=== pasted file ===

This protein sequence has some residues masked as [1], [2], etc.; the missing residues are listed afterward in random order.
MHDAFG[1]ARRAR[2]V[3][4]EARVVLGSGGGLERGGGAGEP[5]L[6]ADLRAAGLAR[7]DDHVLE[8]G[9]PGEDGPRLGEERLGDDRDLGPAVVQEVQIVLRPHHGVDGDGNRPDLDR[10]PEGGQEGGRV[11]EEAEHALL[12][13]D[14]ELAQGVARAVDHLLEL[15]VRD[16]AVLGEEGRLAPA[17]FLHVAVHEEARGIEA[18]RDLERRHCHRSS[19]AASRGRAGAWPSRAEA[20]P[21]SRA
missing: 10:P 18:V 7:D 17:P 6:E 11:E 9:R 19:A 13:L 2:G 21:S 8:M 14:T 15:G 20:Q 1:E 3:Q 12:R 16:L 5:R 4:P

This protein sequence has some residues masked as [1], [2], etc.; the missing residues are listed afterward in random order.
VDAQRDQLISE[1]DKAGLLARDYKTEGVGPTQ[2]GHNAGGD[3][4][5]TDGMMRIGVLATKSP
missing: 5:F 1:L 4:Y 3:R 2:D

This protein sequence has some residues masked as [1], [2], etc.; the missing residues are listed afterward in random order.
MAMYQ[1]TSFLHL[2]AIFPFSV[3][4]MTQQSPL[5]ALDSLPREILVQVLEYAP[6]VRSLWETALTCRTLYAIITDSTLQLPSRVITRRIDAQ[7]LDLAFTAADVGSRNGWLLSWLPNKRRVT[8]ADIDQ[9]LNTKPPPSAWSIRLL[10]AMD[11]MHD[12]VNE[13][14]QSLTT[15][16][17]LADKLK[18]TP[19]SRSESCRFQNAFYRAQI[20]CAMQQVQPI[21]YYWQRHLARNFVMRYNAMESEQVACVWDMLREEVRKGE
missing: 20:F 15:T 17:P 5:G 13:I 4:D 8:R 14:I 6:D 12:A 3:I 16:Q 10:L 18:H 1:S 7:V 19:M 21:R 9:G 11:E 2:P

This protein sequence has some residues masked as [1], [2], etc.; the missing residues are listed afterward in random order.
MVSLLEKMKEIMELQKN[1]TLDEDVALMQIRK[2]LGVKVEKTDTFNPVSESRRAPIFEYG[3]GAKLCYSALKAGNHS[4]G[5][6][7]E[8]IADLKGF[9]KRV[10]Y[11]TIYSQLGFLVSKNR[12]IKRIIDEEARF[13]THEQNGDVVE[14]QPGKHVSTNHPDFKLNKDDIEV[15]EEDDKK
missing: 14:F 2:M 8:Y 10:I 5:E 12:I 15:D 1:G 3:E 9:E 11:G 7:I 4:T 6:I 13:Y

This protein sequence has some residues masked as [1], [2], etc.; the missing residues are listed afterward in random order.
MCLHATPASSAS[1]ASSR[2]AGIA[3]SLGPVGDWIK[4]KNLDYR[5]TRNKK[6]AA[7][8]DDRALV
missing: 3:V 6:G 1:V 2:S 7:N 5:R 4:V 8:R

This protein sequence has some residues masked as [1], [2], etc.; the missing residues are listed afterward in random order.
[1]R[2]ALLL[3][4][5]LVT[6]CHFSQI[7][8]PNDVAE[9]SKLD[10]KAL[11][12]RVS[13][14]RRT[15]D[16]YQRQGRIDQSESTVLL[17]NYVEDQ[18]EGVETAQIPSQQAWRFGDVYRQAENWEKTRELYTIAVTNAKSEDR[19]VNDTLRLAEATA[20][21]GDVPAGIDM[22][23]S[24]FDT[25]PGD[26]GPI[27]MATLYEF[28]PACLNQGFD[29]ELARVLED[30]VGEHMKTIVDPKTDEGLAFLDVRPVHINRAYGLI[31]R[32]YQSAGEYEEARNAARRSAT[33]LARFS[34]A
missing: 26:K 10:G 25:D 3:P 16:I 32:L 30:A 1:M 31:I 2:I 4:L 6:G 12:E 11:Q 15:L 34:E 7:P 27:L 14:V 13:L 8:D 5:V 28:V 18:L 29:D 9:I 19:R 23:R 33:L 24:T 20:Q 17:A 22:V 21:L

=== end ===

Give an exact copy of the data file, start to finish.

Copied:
This protein sequence has some residues masked as [1], [2], etc.; the missing residues are listed afterward in random order.
MHDAFG[1]ARRAR[2]V[3][4]EARVVLGSGGGLERGGGAGEP[5]L[6]ADLRAAGLAR[7]DDHVLE[8]G[9]PGEDGPRLGEERLGDDRDLGPAVVQEVQIVLRPHHGVDGDGNRPDLDR[10]PEGGQEGGRV[11]EEAEHALL[12][13]D[14]ELAQGVARAVDHLLEL[15]VRD[16]AVLGEEGRLAPA[17]FLHVAVHEEARGIEA[18]RDLERRHCHRSS[19]AASRGRAGAWPSRAEA[20]P[21]SRA
missing: 10:P 18:V 7:D 17:P 6:E 11:E 9:R 19:A 13:L 2:G 21:S 8:M 14:T 15:G 20:Q 1:E 3:Q 12:R 16:L 5:R 4:P

This protein sequence has some residues masked as [1], [2], etc.; the missing residues are listed afterward in random order.
VDAQRDQLISE[1]DKAGLLARDYKTEGVGPTQ[2]GHNAGGD[3][4][5]TDGMMRIGVLATKSP
missing: 5:F 1:L 4:Y 3:R 2:D

This protein sequence has some residues masked as [1], [2], etc.; the missing residues are listed afterward in random order.
MAMYQ[1]TSFLHL[2]AIFPFSV[3][4]MTQQSPL[5]ALDSLPREILVQVLEYAP[6]VRSLWETALTCRTLYAIITDSTLQLPSRVITRRIDAQ[7]LDLAFTAADVGSRNGWLLSWLPNKRRVT[8]ADIDQ[9]LNTKPPPSAWSIRLL[10]AMD[11]MHD[12]VNE[13][14]QSLTT[15][16][17]LADKLK[18]TP[19]SRSESCRFQNAFYRAQI[20]CAMQQVQPI[21]YYWQRHLARNFVMRYNAMESEQVACVWDMLREEVRKGE
missing: 20:F 15:T 17:P 5:G 13:I 4:D 8:R 14:I 6:D 12:A 3:I 16:Q 10:L 18:H 1:S 7:V 19:M 21:R 9:G 11:E 2:P

This protein sequence has some residues masked as [1], [2], etc.; the missing residues are listed afterward in random order.
MVSLLEKMKEIMELQKN[1]TLDEDVALMQIRK[2]LGVKVEKTDTFNPVSESRRAPIFEYG[3]GAKLCYSALKAGNHS[4]G[5][6][7]E[8]IADLKGF[9]KRV[10]Y[11]TIYSQLGFLVSKNR[12]IKRIIDEEARF[13]THEQNGDVVE[14]QPGKHVSTNHPDFKLNKDDIEV[15]EEDDKK
missing: 14:F 2:M 8:Y 10:I 5:E 12:I 15:D 1:G 3:E 9:E 11:G 7:I 4:T 6:I 13:Y

This protein sequence has some residues masked as [1], [2], etc.; the missing residues are listed afterward in random order.
MCLHATPASSAS[1]ASSR[2]AGIA[3]SLGPVGDWIK[4]KNLDYR[5]TRNKK[6]AA[7][8]DDRALV
missing: 3:V 6:G 1:V 2:S 7:N 5:R 4:V 8:R

This protein sequence has some residues masked as [1], [2], etc.; the missing residues are listed afterward in random order.
[1]R[2]ALLL[3][4][5]LVT[6]CHFSQI[7][8]PNDVAE[9]SKLD[10]KAL[11][12]RVS[13][14]RRT[15]D[16]YQRQGRIDQSESTVLL[17]NYVEDQ[18]EGVETAQIPSQQAWRFGDVYRQAENWEKTRELYTIAVTNAKSEDR[19]VNDTLRLAEATA[20][21]GDVPAGIDM[22][23]S[24]FDT[25]PGD[26]GPI[27]MATLYEF[28]PACLNQGFD[29]ELARVLED[30]VGEHMKTIVDPKTDEGLAFLDVRPVHINRAYGLI[31]R[32]YQSAGEYEEARNAARRSAT[33]LARFS[34]A
missing: 26:K 10:G 25:D 3:P 16:I 32:L 30:A 1:M 31:I 2:I 4:L 6:G 12:E 11:Q 15:L 34:E 7:P 27:L 14:V 13:L 8:D 5:V 28:V 18:L 29:D 9:I 19:R 23:R 33:L 24:T 20:Q 17:A 22:V 21:L